Think there’s no place like home for your wedding? New York City-based wedding planner Laura Chavis agrees and offers tips on how to make your wedding a dream come true.
Do Decide on a Style That Matches the Location
The home and grounds are the backdrops to the wedding and that can be an inspiration for a style or theme, Chavis says. “You could have a sweet cottage in the woods, and maybe you use that to inspire the decorating with moss in centerpieces and wildflowers. Go for an intimate feel. But if working with a grand home that looks like a French Chateau, you will want a tent and an affair to match it. Maybe you’d hang a chandelier from the center of the tent.” And use what the location has to offer: If the home has a porch, that might be a great place for the guest book or for the family photos.
Do Choose Focal Points
You want to set the scene and tell folks that they’ve arrived at a party.”Maybe you decorate the trees or the home’s door.”
Don’t Forget Hidden Costs
“Unless you’re having a very intimate, casual affair, an at-home wedding isn’t necessarily cheaper,” Chavis warns. Here are some of the extra things to consider: tents, portable toilets and kitchen rentals, valet parking, furniture storage, cleaning before and after the event, and a generator for extra electricity.
Do Know Local Ordinances
Of course, it’s polite to let neighbors know when you’re going to throw a big bash at home (or even to invite them to avoid complaints), but you also need to know the law. Remember what happened in Steve Martin’s Father of the Bride when he didn’t get the appropriate permit for parking a zillion cars on his residential street? Don’t let that happen to you. Also, look into noise curfews and regulations on portable toilets, Chavis says.
Don’t Forget Good Portable Toilet Etiquette
A good rule of thumb is to have a portable toilet for every 50 people, Chavis says. “Don’t forget that people need a place to wash their hands with wet wipes, they need a place to look in the mirror, they need the area to be lit.”
Do Make House Rules
“It’s important to have a sense of what’s off-limits and those limits need to be made very clear to the family and the guests,” Chavis says. If the wedding is being held outside and you don’t want guests inside, lock all the doors. Or, if you’d like to allow folks into part of the house, cordon off the rest.
Do Make the Practical Fun
If you do want to allow people into the host home, be creative: “If you’re worried about your floors or carpets, you could make a rule that guests have to take off their shoes. And then create cute personalized doormats or placemats for them to put their shoes on. Or have circled in the wedding colors as shoe holders.” The whole idea is to make something practical have a bit of your personal style. That’s what guests will remember, not that they had to remove their shoes, she says.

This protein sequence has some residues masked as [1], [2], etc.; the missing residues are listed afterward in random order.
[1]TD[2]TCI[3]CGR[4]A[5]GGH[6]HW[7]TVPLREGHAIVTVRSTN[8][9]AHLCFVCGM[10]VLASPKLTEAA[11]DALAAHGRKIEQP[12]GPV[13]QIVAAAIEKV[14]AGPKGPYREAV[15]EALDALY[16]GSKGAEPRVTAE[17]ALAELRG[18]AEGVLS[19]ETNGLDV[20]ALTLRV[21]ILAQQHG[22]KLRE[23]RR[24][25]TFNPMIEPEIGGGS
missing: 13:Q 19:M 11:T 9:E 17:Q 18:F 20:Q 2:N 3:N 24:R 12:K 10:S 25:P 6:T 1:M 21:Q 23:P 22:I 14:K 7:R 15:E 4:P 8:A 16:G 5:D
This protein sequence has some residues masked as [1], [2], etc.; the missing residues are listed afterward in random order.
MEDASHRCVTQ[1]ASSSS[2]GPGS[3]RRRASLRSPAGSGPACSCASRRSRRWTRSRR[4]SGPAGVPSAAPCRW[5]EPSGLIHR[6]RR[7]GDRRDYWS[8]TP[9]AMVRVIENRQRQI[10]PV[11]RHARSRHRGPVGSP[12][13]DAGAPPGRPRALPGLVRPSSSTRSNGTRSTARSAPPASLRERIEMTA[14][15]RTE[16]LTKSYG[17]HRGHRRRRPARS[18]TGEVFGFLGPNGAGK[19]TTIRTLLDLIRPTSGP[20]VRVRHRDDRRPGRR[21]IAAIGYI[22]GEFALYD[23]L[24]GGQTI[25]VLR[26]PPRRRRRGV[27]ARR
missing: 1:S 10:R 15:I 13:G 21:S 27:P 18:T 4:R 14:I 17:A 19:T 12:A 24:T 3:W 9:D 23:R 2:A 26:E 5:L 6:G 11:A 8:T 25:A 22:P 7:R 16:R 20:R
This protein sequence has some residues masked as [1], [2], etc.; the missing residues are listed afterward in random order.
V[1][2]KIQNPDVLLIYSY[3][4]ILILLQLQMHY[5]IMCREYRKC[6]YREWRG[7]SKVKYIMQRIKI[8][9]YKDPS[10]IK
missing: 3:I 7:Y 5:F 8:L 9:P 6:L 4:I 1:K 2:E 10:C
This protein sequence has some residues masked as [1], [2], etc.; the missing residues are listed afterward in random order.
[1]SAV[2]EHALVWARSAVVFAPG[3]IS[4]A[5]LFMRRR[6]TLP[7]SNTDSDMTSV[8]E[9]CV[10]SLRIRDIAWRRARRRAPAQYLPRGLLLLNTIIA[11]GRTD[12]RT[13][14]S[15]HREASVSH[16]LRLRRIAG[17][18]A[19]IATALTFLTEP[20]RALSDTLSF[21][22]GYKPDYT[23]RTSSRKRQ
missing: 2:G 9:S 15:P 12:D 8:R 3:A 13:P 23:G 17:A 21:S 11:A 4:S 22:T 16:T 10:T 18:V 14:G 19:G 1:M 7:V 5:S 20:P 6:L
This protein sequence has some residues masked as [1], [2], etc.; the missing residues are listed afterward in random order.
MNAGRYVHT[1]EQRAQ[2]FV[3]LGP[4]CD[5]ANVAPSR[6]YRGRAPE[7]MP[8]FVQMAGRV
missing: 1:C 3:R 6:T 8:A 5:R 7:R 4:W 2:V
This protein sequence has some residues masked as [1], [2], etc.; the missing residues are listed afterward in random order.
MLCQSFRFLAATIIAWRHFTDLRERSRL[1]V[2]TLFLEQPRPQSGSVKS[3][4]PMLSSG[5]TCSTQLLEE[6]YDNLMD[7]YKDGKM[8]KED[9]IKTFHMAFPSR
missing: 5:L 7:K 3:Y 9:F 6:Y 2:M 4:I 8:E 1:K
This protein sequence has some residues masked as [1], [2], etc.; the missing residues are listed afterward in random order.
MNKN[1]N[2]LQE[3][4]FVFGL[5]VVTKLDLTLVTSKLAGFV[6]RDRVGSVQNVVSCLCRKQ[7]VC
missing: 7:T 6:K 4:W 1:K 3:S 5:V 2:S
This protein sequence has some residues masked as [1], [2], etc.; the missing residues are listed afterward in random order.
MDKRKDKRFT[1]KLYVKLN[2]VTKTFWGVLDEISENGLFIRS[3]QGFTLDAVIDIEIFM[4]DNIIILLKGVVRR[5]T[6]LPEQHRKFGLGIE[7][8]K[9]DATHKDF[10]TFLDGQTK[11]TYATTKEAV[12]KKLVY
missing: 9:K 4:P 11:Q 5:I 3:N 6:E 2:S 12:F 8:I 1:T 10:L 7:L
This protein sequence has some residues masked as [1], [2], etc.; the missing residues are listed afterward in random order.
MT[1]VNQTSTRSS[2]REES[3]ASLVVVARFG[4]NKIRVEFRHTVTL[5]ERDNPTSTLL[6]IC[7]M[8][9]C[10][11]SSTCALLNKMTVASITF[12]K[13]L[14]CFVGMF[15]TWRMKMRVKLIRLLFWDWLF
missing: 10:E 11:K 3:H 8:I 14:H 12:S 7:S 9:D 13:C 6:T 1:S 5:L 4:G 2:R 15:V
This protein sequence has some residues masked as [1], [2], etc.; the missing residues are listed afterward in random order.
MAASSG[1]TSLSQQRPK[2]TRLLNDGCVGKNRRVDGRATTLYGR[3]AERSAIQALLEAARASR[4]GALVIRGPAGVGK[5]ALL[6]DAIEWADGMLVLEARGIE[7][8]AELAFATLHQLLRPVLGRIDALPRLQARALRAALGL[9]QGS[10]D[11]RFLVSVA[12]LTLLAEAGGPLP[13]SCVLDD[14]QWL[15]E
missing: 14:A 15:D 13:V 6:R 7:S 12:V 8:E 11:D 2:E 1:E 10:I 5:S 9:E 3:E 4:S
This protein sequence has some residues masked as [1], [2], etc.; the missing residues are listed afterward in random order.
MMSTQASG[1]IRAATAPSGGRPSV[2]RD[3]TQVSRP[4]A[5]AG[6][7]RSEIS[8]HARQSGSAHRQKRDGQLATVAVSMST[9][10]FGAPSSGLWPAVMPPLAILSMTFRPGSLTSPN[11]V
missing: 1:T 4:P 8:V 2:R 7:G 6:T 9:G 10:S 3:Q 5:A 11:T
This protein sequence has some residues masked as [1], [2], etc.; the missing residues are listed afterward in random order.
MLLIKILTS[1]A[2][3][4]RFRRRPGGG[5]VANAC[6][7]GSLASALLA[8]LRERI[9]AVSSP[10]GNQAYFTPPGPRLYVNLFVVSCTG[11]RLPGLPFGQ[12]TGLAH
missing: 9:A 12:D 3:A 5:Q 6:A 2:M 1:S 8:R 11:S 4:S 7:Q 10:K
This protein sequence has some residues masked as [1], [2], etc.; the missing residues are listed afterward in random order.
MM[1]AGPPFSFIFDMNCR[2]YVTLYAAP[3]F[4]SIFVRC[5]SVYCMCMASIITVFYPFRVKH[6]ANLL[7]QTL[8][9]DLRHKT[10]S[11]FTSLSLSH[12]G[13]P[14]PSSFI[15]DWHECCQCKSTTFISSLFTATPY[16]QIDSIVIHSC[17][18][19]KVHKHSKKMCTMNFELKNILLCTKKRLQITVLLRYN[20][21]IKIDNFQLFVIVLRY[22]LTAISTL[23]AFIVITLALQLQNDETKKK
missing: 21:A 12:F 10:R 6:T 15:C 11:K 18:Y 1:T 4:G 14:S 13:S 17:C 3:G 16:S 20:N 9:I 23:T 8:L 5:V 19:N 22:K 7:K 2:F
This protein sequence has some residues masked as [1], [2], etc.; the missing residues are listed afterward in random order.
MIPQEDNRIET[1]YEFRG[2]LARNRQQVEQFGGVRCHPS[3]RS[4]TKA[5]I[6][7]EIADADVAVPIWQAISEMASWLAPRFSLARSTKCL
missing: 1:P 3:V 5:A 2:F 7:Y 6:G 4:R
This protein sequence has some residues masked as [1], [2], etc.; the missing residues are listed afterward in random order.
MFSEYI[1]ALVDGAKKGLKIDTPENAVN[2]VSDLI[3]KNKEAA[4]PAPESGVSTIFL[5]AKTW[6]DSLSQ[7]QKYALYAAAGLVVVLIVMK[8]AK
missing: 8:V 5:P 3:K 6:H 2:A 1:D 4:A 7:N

Do Anticipate all of the Guests’ Needs
“I have some rules for my clients for keeping guests happy. They can’t be too cold or too warm and they must be well fed and given enough to drink,” Chavis says. If the basic needs aren’t met, guests get cranky and unhappy and it makes for a less than a great party, she points out. “Anticipate what’s needed to keep them comfortable from extra shawls to little personal fans to extra umbrellas. And get ready to troubleshoot if needed!”
Do Your Tent Research
If you’re going to rent a tent, consider your climate, whether the wedding will be day or evening, how many people have you invited, and what will you be doing in the tent. Some tents are more weatherproof than others. Some have flaps to close in the event of bad weather. Do you need a heater or cooler? Does an electrical setup come with the tent? Is there a place for the band, the buffet, the cake, the dance floor, and the bar?
Don’t Forget the Importance of Lighting
“Lighting can be a design element,” Chavis says. “You might have these beautiful floral arrangements that you want to highlight with pin spotting or do some lighting on the dance floor.” Beyond the artistic element of lighting, don’t forget that guests will need to be able to see where they’re walking.
Don’t Forget the Day After
Know that there could be wear and tear — everywhere, Chavis warns, including the lawn (think of the effects of hundreds of high heels). Don’t forget to arrange for extra garbage pickup, if necessary.
Do Consider a Planner
Even if you’re a do-it-yourselfer, you’ll need some help at some point leading up to or during the big day, Chavis says. “Think of it as a production. You wouldn’t all of a sudden say ‘I’ve never done a theatrical event but why not I’ll just do it myself — that’s lunacy. It’s the same thing if you try to stage a sizeable wedding by yourself.”
“It can be a little daunting when you have 100 people coming into your home or yard, but just think of your four favorite friends and go from there!”
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